China successfully launched the world's first quantum satellite from the Jiuquan Satellite Launch Center in northwestern Gobi Desert at 1:40 am on Tuesday. [Photo/Xinhua]
China launched the world's first quantum-enabled satellite in the early morning hours of Tuesday, marking the first step in building a space-based quantum communications network that is virtually un-crackable.
The 631-kg satellite, which is named after the ancient Chinese philosopher and scientist Micius, lifted off at 1:40 am atop a Long March 2D rocket from the Jiuquan Satellite Launch Center in northwestern China. It will operate 500 km above the Earth's surface for at least two years.
It is the third in a row of the Chinese Academy of Sciences' space science satellite firsts, following the Dark Matter Particle Explorer satellite that will help scientists deepen their understanding of the past and future of galaxies and the universe and Shijian 10, which carried out a series of experiments in microgravity in space for physical and life sciences, according to the academy.
Research has shown that it is practically impossible to crack, intercept or wiretap quantum communications because its physical traits mean it cannot be replicated, separated nor reverse engineered. Any attempt to interfere with its transmissions will leave a mark, disrupt the communication and result in parties involved being warned.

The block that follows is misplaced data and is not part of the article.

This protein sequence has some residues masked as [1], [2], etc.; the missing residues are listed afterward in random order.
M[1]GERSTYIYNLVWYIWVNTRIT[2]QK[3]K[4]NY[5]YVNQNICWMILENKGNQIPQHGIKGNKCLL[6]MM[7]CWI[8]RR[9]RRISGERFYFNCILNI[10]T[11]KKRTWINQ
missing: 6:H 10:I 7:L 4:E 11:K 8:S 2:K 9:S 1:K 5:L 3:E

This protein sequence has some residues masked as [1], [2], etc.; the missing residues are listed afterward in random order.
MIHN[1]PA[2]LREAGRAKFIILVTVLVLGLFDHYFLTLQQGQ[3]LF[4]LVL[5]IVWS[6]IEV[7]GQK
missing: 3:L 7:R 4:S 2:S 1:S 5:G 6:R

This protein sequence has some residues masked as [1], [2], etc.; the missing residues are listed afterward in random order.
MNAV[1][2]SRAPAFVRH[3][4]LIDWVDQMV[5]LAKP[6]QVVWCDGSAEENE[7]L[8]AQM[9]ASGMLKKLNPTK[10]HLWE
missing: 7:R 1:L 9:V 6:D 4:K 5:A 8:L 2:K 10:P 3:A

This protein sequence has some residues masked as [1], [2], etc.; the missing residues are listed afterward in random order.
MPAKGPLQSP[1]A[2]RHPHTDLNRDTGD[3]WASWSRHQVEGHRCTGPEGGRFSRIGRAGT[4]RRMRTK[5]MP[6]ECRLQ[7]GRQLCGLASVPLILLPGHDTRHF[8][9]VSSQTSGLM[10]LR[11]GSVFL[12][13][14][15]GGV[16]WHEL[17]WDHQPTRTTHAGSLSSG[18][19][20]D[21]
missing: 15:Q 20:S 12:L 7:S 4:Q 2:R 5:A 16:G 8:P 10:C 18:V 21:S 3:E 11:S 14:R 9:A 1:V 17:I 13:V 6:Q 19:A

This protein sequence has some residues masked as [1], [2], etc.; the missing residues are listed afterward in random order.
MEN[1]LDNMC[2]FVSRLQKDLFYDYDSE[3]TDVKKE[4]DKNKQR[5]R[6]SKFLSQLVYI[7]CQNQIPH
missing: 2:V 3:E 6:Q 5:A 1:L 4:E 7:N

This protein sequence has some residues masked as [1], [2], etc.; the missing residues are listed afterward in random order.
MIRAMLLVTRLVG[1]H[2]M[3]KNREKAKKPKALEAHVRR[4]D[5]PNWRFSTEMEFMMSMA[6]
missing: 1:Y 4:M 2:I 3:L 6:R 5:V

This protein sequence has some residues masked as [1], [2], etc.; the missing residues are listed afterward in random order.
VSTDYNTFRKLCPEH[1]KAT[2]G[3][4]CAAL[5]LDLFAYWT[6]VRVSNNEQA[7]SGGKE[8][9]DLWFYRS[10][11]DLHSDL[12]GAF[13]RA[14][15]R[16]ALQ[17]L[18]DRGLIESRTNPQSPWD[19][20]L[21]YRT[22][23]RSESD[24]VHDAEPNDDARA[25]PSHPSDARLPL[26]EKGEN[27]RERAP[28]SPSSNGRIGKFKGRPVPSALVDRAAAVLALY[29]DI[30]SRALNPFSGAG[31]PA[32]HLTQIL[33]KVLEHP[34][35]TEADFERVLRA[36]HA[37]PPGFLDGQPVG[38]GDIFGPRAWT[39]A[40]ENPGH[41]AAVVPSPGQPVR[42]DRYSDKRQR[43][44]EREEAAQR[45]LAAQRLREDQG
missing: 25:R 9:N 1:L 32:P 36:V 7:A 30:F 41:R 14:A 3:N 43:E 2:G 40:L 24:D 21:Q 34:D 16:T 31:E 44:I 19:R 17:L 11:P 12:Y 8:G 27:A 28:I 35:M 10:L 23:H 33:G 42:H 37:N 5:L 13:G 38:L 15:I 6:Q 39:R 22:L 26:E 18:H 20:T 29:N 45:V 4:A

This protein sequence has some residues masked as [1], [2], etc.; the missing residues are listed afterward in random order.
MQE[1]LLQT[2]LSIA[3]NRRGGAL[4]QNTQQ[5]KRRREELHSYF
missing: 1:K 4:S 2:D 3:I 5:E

In addition to China, researchers in Austria, Germany, Singapore, Britain, Canada and Italy are also developing quantum-enabled communications technologies, they said.
Expected to change human communication
The satellite, Quantum Experiments at Space Scale (QUESS), will circle the Earth once every 90 minutes after it enters a sun-synchronous orbit at an altitude of 500 kilometers.
It is nicknamed "Micius," after a fifth century BC Chinese philosopher and scientist who has been credited as the first one in human history conducting optical experiments.
In its two-year mission, QUESS is designed to establish "hack-proof" quantum communications by transmitting uncrackable keys from space to the ground, and provide insights into the strangest phenomenon in quantum physics -- quantum entanglement.
Quantum communication boasts ultra-high security as a quantum photon can neither be separated nor duplicated. It is hence impossible to wiretap, intercept or crack the information transmitted through it.
With the help of the new satellite, scientists will be able to test quantum key distribution between the satellite and ground stations, and conduct secure quantum communications between Beijing and Xinjiang's Urumqi.
QUESS, as planned, will also beam entangled photons to two earth stations, 1,200 kilometers apart, in a move to test quantum entanglement over a greater distance, as well as test quantum teleportation between a ground station in Ali, Tibet, and itself.
"The newly-launched satellite marks a transition in China's role -- from a follower in classic information technology (IT) development to one of the leaders guiding future IT achievements," said Pan Jianwei, chief scientist of QUESS project with the Chinese Academy of Sciences (CAS).
The scientists now are expecting quantum communications to fundamentally change human development in the next two or three decades, as there are enormous prospects for applying the new generation of communication in fields like defense, military and finance.